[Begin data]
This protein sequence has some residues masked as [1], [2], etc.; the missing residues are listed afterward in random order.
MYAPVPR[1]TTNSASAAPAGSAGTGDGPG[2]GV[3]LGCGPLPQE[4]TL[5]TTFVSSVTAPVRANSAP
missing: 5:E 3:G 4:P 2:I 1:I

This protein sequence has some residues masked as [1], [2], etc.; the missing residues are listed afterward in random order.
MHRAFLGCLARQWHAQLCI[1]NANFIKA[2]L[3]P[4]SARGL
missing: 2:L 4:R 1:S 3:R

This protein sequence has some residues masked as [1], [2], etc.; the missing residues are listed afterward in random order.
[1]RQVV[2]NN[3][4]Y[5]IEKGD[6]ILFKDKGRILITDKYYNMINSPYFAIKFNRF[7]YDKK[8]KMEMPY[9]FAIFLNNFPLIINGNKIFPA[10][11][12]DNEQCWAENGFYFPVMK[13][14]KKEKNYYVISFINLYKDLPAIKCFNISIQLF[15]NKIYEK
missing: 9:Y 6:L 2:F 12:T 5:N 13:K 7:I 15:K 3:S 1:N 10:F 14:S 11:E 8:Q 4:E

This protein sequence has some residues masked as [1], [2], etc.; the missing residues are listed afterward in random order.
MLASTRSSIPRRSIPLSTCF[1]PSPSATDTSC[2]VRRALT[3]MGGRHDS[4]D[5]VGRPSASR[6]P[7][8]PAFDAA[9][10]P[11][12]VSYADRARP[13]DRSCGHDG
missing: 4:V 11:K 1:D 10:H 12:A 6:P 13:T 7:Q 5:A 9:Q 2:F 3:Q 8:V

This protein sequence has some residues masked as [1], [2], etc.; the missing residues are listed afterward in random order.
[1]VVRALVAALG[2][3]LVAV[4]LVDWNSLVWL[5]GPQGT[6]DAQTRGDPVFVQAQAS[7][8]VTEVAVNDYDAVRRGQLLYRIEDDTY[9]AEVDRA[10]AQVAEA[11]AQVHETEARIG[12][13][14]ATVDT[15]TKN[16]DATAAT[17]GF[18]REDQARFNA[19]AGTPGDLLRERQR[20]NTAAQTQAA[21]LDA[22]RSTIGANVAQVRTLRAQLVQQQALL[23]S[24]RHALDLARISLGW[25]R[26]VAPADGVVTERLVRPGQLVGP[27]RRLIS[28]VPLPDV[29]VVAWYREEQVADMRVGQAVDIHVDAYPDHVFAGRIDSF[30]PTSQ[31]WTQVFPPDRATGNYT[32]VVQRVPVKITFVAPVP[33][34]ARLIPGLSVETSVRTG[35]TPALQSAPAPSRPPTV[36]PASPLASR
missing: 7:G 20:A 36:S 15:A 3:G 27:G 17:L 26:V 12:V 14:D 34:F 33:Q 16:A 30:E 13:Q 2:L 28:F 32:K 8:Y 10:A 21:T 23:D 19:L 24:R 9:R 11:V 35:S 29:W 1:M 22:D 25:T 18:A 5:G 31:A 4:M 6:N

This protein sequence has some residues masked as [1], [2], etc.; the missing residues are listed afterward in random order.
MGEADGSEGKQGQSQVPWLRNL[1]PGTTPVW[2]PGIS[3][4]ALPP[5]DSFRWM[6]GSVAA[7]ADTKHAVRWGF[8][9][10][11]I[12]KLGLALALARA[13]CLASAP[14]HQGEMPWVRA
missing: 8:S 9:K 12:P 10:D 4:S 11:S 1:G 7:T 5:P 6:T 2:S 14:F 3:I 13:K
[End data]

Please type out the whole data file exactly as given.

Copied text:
This protein sequence has some residues masked as [1], [2], etc.; the missing residues are listed afterward in random order.
MYAPVPR[1]TTNSASAAPAGSAGTGDGPG[2]GV[3]LGCGPLPQE[4]TL[5]TTFVSSVTAPVRANSAP
missing: 5:E 3:G 4:P 2:I 1:I

This protein sequence has some residues masked as [1], [2], etc.; the missing residues are listed afterward in random order.
MHRAFLGCLARQWHAQLCI[1]NANFIKA[2]L[3]P[4]SARGL
missing: 2:L 4:R 1:S 3:R

This protein sequence has some residues masked as [1], [2], etc.; the missing residues are listed afterward in random order.
[1]RQVV[2]NN[3][4]Y[5]IEKGD[6]ILFKDKGRILITDKYYNMINSPYFAIKFNRF[7]YDKK[8]KMEMPY[9]FAIFLNNFPLIINGNKIFPA[10][11][12]DNEQCWAENGFYFPVMK[13][14]KKEKNYYVISFINLYKDLPAIKCFNISIQLF[15]NKIYEK
missing: 9:Y 6:L 2:F 12:T 5:N 13:K 7:I 15:K 3:S 1:N 10:F 14:S 11:E 8:Q 4:E

This protein sequence has some residues masked as [1], [2], etc.; the missing residues are listed afterward in random order.
MLASTRSSIPRRSIPLSTCF[1]PSPSATDTSC[2]VRRALT[3]MGGRHDS[4]D[5]VGRPSASR[6]P[7][8]PAFDAA[9][10]P[11][12]VSYADRARP[13]DRSCGHDG
missing: 4:V 11:K 1:D 10:H 12:A 6:P 13:T 7:Q 5:A 9:Q 2:F 3:Q 8:V

This protein sequence has some residues masked as [1], [2], etc.; the missing residues are listed afterward in random order.
[1]VVRALVAALG[2][3]LVAV[4]LVDWNSLVWL[5]GPQGT[6]DAQTRGDPVFVQAQAS[7][8]VTEVAVNDYDAVRRGQLLYRIEDDTY[9]AEVDRA[10]AQVAEA[11]AQVHETEARIG[12][13][14]ATVDT[15]TKN[16]DATAAT[17]GF[18]REDQARFNA[19]AGTPGDLLRERQR[20]NTAAQTQAA[21]LDA[22]RSTIGANVAQVRTLRAQLVQQQALL[23]S[24]RHALDLARISLGW[25]R[26]VAPADGVVTERLVRPGQLVGP[27]RRLIS[28]VPLPDV[29]VVAWYREEQVADMRVGQAVDIHVDAYPDHVFAGRIDSF[30]PTSQ[31]WTQVFPPDRATGNYT[32]VVQRVPVKITFVAPVP[33][34]ARLIPGLSVETSVRTG[35]TPALQSAPAPSRPPTV[36]PASPLASR
missing: 7:G 20:A 36:S 15:A 3:G 27:G 17:L 26:V 12:V 14:D 34:F 33:Q 16:A 30:E 13:Q 2:L 28:F 32:K 8:Y 10:A 21:T 23:D 19:L 24:R 9:R 11:V 35:S 29:W 1:M 22:D 25:T 18:A 5:G 31:A 4:M 6:N

This protein sequence has some residues masked as [1], [2], etc.; the missing residues are listed afterward in random order.
MGEADGSEGKQGQSQVPWLRNL[1]PGTTPVW[2]PGIS[3][4]ALPP[5]DSFRWM[6]GSVAA[7]ADTKHAVRWGF[8][9][10][11]I[12]KLGLALALARA[13]CLASAP[14]HQGEMPWVRA
missing: 8:S 9:K 12:P 10:D 4:S 11:S 1:G 7:T 5:P 6:T 2:S 14:F 3:I 13:K